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First Steps to Beginning a Fire Chaplain Program

If you have noticed the need for a chaplain program (and if you are in a fire department that has no chaplain then you have a need . . .), then it’s time to do something about it. We all know that many of the greatest feats, inventions, successes, and accomplishments have come from one person with a simple idea, a single-minded focus and determination, and a willingness to take one step and continue following the path laid out before him or her until the goal was met. A chaplain program is started and becomes successful in much the same way. It takes an individual who sees the need and does something about it. Let me share a little secret with you: many of your brothers and sisters see the same need you see, but somebody has to step up, take the reins, and do something about it.

 

You may be a new firefighter in a volunteer department, an established chief in a major metropolitan department, a mechanic in fleet maintenance, an administrative assistant in a training division, or even a local clergy man or woman who loves fire department culture and wants to help. You may have a Masters of Divinity, some type of theology or seminary degree, experience in local ministry, or none of the above. It doesn’t matter who you are or your educational or ministry experience; it only matters that you see the need and want to do something about it.

 

It won’t be easy to do this, but nothing worth doing is ever easy. I promise that if you follow the basic plan, you will be surprised what can be accomplished in your department. In this article, I am going to lay out a simple plan in three basic steps that you can follow to start a chaplain program in your local department. Some portions of these steps will merge with other steps, so don’t feel like it has to be 1, 2, 3, 4 with no adjustments. Take each step as it comes, and don’t quit until you have established the chaplain program that your department needs.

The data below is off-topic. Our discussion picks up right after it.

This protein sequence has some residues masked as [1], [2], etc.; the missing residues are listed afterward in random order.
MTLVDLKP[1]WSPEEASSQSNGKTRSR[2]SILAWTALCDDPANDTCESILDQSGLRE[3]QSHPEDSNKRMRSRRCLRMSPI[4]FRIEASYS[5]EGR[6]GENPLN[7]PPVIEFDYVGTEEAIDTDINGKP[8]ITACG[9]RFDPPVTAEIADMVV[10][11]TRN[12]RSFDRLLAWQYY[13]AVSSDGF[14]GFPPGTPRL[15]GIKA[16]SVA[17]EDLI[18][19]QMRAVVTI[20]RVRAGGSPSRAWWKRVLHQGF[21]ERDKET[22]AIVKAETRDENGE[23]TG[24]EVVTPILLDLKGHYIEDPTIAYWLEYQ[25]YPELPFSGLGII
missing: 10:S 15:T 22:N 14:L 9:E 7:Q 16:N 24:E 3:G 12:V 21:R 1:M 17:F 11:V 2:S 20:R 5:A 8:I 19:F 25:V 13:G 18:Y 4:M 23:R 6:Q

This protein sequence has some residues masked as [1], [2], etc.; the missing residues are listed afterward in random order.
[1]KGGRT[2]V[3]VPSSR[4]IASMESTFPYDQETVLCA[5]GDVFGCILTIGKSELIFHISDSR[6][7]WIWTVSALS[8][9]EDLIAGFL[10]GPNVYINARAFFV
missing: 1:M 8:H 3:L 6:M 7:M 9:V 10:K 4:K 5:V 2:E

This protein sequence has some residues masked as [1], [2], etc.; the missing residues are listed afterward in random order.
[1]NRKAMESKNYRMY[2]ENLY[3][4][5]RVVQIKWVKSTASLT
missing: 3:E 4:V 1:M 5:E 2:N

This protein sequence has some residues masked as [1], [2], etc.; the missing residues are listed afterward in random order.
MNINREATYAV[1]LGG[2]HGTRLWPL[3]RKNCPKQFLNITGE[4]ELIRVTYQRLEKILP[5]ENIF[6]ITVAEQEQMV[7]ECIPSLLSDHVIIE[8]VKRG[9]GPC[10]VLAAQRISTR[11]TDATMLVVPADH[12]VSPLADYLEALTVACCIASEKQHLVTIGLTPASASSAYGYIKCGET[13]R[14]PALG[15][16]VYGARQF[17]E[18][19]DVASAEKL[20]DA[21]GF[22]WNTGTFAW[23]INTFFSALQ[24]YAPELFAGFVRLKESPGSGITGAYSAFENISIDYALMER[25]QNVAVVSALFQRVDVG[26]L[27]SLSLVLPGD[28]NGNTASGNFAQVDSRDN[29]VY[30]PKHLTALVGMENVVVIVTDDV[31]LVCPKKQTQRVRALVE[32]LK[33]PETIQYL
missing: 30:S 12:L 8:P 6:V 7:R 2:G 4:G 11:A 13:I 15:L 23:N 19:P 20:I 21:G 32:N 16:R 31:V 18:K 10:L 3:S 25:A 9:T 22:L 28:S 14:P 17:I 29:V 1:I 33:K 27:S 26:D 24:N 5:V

1) Establish a Need

This almost goes without saying as we mentioned above, but just in case you’re still not convinced, let me elaborate. The fire department is full of PEOPLE, and PEOPLE have issues. We all are human beings that deal with the stuff that life throws at us: Making our personal budget work (if we have one), dealing with marital issues, kids and school issues, family problems, work struggles, balancing life’s schedules and more. However, we also know that firefighters have all of these issues plus we have a second family that multiplies all of those problems exponentially. Our family can be our greatest ally, but when we are dealing with outside issues, it can cause problems within both sets of families (work and home). Often a chaplain can be available to listen, give advice, or even offer a solution to the problem that our firefighters are facing.

 

2) Establish Partnerships

Once you have established that there is a need for a chaplain program, it is important to find people, churches, and other agencies that can aid you in the growth of the program. These partnerships may be obvious without any effort in searching them out, but some of these partnerships may require an aggressive, detailed search. Do whatever it takes to gain the allies you need in beginning this program. The most significant partnerships will come from individuals. These individuals may be other firefighters in your department who have the same passions, local clergy who have an interest in the fire department, or a chaplain from a nearby department who is interested in helping you. (One of those partnerships could be me and the rest of my chaplain team!!!!) The local churches, synagogues, and cathedrals, and other places or worship are also essential because you will need to have a wide representation of all denominations and religious beliefs so you can meet the diverse spiritual needs of the people in your department. Based on your past and current religious experience you will be able to help those with a similar experience. However, you will need assistance from others to help those with who share a spiritual or religious experience different from yours.